Several physical and chemical properties of waste fish oils (FOs) and used cooking oils (UCOs) were of acceptable levels for utilization as renewable fuels in marine engines. However, the relatively high acid number of FOs and its increase with ageing might lead to increased risk of corrosion. The physical properties density and kinematic viscosity, as well as the water content, were measured using different standard methods. Similarly, the acid number, the content of unsaturated fatty acids and the ash content were measured with standard methods. The chemical composition of fatty acids and monoglycerides was measured with a gas chromatograph-flame ionization detector and by Fourier transform infrared spectroscopy. The sulfur and phosphorus contents were measured using inductively coupled plasma-optical emission spectroscopy. Finally, the thermal properties were measured by thermogravimetric analysis while the heat content was measured with an adiabatic oxygen-bomb calorimeter. The results suggest that these locally produced waste stream-based bio-oils have potential as carbon dioxide-neutral fuels. Several properties could be correlated with the fatty acid content of the oils. The results suggested that for waste-derived bio-oils, their earlier history (storage, thermal treatments before waste classification, ageing) affects their suitability as fuels for marine engines.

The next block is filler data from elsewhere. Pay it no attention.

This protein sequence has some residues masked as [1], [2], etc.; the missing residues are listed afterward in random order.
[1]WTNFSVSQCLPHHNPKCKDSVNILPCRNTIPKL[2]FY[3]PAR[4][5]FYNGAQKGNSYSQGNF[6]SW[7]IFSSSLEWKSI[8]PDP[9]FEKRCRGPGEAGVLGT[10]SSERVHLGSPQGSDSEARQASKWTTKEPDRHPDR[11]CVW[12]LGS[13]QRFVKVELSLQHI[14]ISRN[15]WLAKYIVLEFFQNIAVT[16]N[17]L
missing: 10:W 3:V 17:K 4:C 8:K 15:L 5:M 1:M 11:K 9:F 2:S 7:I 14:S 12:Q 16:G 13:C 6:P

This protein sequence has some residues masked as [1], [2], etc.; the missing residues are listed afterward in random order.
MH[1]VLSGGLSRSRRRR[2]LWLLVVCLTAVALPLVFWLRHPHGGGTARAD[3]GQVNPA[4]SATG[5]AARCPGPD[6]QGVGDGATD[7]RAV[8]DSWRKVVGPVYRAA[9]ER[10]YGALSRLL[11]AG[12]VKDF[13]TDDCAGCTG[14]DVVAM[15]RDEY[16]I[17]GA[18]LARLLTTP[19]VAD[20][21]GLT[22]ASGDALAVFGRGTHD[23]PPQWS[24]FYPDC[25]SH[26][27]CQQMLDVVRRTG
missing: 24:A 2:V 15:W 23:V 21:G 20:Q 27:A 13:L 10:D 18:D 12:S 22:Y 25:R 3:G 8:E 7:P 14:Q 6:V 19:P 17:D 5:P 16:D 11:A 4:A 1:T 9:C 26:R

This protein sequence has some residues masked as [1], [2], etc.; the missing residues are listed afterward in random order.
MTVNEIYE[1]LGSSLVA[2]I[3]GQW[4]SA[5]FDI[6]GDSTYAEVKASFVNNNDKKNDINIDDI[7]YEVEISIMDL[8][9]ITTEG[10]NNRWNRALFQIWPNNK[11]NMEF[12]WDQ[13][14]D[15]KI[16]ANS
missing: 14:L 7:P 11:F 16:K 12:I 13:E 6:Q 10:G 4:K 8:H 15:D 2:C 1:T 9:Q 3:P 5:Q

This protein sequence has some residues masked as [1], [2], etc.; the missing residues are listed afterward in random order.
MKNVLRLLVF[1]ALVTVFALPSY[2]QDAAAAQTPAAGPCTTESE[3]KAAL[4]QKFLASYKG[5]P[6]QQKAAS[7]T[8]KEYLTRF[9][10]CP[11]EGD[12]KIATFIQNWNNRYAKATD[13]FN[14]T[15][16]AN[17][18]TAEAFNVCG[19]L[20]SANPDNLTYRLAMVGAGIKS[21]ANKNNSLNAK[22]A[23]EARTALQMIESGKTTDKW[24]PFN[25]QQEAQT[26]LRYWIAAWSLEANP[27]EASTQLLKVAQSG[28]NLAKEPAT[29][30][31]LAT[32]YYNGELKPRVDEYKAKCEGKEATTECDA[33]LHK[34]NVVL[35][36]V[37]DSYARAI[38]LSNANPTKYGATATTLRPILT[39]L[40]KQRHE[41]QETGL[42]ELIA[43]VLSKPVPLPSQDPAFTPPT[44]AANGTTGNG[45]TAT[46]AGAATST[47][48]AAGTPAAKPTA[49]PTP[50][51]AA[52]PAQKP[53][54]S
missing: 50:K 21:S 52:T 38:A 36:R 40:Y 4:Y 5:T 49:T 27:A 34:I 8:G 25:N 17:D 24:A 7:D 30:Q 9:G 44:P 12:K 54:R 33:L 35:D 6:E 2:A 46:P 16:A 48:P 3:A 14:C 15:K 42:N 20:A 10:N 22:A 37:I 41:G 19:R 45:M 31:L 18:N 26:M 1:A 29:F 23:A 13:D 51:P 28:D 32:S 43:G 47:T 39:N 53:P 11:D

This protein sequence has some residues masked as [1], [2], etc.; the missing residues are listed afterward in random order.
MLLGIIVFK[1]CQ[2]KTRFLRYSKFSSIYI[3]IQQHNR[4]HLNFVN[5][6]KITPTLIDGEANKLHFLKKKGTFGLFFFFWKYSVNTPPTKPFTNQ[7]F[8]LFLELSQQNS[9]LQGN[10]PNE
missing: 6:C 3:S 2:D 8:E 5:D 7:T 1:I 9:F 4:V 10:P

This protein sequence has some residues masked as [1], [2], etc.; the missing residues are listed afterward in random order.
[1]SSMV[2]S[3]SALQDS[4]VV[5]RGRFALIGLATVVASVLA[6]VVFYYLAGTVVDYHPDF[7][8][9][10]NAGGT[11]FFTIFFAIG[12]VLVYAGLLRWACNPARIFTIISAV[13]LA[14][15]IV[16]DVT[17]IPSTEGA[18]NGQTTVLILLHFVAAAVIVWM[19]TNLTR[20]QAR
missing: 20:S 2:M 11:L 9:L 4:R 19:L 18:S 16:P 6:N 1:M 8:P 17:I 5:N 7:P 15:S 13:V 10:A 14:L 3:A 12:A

|Publication status||Published - 2019|
|MoE publication type||A1 Journal article-refereed|
- marine engines
- renewable fuel
- fish oil
- used cooking oil